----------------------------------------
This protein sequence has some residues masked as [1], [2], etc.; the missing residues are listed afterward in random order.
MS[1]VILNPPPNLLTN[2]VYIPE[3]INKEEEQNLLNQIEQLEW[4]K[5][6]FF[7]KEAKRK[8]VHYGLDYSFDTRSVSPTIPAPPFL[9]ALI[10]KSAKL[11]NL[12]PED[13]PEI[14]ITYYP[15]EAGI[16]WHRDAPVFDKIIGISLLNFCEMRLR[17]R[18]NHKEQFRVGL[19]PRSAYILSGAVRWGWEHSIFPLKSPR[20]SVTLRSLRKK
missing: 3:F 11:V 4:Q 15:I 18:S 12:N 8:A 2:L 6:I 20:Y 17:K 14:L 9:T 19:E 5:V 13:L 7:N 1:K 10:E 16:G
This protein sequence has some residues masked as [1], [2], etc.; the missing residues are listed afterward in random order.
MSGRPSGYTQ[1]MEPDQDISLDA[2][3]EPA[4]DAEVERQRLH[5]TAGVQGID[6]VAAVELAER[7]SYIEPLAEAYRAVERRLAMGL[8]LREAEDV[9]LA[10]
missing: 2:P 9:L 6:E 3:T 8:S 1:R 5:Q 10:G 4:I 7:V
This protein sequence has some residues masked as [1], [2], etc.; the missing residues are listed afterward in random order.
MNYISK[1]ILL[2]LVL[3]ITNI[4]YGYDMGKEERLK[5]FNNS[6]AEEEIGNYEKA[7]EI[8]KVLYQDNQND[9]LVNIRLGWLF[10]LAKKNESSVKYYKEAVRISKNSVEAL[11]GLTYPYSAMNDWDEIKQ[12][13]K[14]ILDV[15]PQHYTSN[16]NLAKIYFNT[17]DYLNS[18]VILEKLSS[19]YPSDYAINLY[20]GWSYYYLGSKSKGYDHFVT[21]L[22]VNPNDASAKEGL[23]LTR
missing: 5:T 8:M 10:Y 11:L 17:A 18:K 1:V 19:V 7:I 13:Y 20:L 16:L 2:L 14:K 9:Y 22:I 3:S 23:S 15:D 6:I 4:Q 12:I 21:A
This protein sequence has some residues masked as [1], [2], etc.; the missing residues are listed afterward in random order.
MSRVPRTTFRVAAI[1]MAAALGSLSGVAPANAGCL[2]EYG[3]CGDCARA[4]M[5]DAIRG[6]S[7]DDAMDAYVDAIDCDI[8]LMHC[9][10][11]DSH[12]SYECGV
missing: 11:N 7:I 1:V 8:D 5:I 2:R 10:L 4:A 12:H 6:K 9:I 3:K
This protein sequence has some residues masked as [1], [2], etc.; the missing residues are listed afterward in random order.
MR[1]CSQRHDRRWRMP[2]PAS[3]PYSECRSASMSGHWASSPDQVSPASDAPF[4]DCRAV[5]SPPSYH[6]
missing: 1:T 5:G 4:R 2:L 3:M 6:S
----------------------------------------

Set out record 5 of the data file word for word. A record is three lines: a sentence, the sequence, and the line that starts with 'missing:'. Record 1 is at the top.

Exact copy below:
This protein sequence has some residues masked as [1], [2], etc.; the missing residues are listed afterward in random order.
MR[1]CSQRHDRRWRMP[2]PAS[3]PYSECRSASMSGHWASSPDQVSPASDAPF[4]DCRAV[5]SPPSYH[6]
missing: 1:T 5:G 4:R 2:L 3:M 6:S